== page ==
Producers in non-OPEC countries are generally regarded as price takers, that is, they respond to market prices rather than attempt to influence prices by managing production. As a result, non-OPEC producers tend to produce at or near full capacity and so have little spare capacity.
OECD: OECD consists of the United States, much of Europe, and other advanced countries. At 53 percent of world oil consumption in 2010, these large economies consume more oil than the non-OECD countries, but have much lower oil consumption growth. Oil consumption in the OECD countries actually declined in the decade between 2000 and 2010, whereas non-OECD consumption rose 40 percent during the same period.
Structural conditions in each country's economy influence the relationships among oil prices, economic growth, and oil consumption. Developed countries tend to have higher vehicle ownership per capita. Because of this, oil use within the OECD transportation sector usually accounts for a larger share of total oil consumption than in non-OECD countries; it is also more mature and slower-growing. Economic conditions and policies that affect the transport of goods and people thus have a significant impact on total oil consumption in OECD countries. Many OECD countries have higher fuel taxes and policies to improve the fuel economy of new vehicles and increase the use of biofuels. This tends to slow the growth in oil consumption even in times of strong economic growth. Furthermore, the economies in OECD countries tend to have larger service sectors relative to manufacturing. As a result, strong economic growth in these countries may not have the same impact on oil consumption as it would in non-OECD countries.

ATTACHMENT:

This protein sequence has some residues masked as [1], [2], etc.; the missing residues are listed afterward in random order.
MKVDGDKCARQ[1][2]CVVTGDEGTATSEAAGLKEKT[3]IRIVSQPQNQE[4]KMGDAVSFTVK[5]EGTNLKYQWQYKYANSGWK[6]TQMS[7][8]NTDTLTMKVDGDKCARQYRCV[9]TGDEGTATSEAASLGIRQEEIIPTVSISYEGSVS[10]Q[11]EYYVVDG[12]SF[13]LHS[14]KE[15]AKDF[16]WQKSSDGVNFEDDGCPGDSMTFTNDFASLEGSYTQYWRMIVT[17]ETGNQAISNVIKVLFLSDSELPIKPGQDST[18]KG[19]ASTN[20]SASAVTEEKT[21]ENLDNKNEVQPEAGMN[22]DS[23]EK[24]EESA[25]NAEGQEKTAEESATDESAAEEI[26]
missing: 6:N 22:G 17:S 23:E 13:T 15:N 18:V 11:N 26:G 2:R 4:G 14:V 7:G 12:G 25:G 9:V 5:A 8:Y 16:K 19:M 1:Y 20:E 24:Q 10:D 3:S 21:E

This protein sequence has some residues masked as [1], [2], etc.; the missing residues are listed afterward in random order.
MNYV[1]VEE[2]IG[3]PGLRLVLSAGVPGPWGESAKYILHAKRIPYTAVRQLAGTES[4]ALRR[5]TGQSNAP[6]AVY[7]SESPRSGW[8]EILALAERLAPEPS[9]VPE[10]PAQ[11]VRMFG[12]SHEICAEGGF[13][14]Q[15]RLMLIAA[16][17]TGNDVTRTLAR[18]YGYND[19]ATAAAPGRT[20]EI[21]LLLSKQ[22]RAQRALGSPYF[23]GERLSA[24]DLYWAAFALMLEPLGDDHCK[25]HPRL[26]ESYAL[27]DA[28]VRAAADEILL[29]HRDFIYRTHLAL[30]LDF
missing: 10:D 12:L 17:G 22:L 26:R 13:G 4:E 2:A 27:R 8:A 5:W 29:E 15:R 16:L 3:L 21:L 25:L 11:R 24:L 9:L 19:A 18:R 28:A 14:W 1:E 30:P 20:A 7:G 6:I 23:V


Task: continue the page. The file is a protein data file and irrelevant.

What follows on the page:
OECD countries tend to have fewer subsidies on end-use prices, so changes in market oil prices are often quickly reflected in prices faced by consumers. However, it takes time for people to adjust their transportation routines and for the vehicle stock to turn over and become more energy-efficient in response to price changes.
Changes in expected future oil prices also affect consumers' decisions concerning modes of transportation and vehicle purchases. If prices are expected to remain high or increase in the future, more consumers may decide to purchase more fuel efficient vehicles or use public transportation. Decisions like these help to reduce future oil demand and would tend to moderate expected price increases.
Non-OECD: Oil consumption in developing countries that are not part of the OECD has risen sharply in recent years. While oil consumption in the OECD countries declined between 2000 and 2010, non-OECD oil consumption increased more than 40 percent. China, India, and Saudi Arabia had the largest growth in oil consumption among the countries in the non-OECD during this period.
Rising oil consumption reflects rapid economic growth in these countries. Current and expected levels of economic growth heavily influence global oil demand and oil prices. Commercial and personal transportation activities, in particular, require large amounts of oil and are directly tied to economic conditions. Many manufacturing processes consume oil as fuel or use it as feedstock, and in some non-OECD countries, oil remains an important fuel for power generation. Because of these uses, oil prices tend to rise when economic activity and in turn oil demand is growing strongly. Many non-OECD countries are also experiencing rapid growth in population, which is an additional factor supporting strong oil consumption growth.